June 29; Volume 30/Number 1
By Ken Ryan
If you had asked a carpet manufacturing executive for his 2014 outlook back in the fall of 2013, his prediction would have been overwhelmingly bullish based on the strong push the category made in the latter half of the year.
As we now know, 2014 was the carpet version of the “best laid plans of mice and men;” instead of a momentum-building 2014, the industry stumbled out of the starting gate and never really regained its footing.
“Many thought ‘14 was teeing up pretty well but the weather in the first quarter really affected the industry and we never seemed to catch the consumer by the end of the year,” said Tom Lape, president of Mohawk Industries’ residential business. “The industry did come back—but not enough.”
Randy Merritt, president of Shaw Industries, said, “Compared to 2013, which looked like a solid beginning to the recovery we all looked forward to, 2014 was disappointing.”
Indeed, 2014 got off to a rough start. Housing starts were slowed due to a harsh winter in many parts of the country; recovery was slow to get going and any revival was unable to keep the segment from posting a red number for the year.
FCNews research revealed that carpet sales barely moved the needle, inching up 1.3% to $8.808 billion from $8.696 billion. The category’s high water mark was 2006 when carpet checked in at $12.587 billion, which means carpet is down 30% from its peak. When combined with 4% growth in area rugs during 2014, soft surface now stands at $11.209 billion, representing 44.9% of total floor covering sales.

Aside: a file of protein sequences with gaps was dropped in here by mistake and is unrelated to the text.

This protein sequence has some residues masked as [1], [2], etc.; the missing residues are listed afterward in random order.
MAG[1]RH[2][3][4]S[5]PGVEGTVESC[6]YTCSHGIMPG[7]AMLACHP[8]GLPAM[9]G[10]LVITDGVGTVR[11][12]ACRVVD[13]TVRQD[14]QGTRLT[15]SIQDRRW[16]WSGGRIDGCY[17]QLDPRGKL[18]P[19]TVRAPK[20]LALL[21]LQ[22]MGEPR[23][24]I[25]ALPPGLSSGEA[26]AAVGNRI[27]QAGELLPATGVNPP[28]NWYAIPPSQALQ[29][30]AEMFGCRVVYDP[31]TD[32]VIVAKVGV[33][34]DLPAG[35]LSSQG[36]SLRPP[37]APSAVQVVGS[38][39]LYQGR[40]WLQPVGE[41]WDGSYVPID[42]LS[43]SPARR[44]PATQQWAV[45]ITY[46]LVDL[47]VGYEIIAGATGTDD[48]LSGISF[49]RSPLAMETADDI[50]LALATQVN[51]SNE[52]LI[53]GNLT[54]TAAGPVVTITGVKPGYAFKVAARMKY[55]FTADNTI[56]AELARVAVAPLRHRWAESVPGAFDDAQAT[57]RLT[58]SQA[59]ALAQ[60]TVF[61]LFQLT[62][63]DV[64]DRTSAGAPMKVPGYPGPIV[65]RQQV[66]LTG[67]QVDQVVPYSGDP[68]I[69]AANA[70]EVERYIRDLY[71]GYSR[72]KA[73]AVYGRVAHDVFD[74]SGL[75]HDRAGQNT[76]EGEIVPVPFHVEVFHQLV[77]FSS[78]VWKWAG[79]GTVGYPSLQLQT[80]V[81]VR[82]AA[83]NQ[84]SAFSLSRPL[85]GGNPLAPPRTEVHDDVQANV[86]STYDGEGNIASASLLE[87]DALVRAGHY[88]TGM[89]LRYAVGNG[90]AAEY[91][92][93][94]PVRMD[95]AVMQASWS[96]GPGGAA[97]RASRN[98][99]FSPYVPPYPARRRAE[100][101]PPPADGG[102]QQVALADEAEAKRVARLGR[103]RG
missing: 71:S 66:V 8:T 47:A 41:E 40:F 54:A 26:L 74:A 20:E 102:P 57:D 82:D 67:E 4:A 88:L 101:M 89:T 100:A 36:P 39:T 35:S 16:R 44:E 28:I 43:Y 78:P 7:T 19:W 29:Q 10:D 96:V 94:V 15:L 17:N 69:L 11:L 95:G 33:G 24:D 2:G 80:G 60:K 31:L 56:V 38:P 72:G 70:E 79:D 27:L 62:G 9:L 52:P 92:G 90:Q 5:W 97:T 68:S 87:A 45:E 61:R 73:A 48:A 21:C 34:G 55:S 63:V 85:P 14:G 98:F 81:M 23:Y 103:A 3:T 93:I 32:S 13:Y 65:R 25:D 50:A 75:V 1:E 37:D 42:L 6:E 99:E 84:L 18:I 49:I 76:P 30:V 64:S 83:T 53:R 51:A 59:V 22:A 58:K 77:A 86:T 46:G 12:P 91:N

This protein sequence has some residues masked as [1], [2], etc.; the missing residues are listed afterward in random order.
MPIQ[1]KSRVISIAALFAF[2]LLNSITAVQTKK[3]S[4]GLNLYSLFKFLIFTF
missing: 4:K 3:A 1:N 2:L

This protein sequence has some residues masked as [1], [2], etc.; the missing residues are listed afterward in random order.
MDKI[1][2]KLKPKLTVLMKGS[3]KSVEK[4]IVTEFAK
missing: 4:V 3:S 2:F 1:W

While carpet continues its sales growth, hard surface is taking bigger and bigger bites out of its share of the total floor covering market. To put things in perspective, carpet held a 46% market share in 2013, 47.4% in 2012 and as much as 51.3% in 2008.
Rugs performed better than carpet in 2014, a reversal from 2013 when they lagged behind. “I think there were several factors that contributed to this growth,” said Jonathan Witt, senior vice president, Oriental Weavers. “First off, we saw a return to slightly higher price points and better goods. There was also an uptick in new home development and remodels. Both of these things confirm the increases we’ve seen in consumer confidence of late, and the overall increased willingness to spend on home accessories.”
In another departure, commercial carpet outperformed residential in 2014 after residential had the upper hand in ’13. While residential dollar sales were down 0.6% in 2014 and residential volume was down 0.2%, estimates of commercial sales were up an estimated 4% in 2014 to $3.881 billion, or 44.1% of total carpet sales.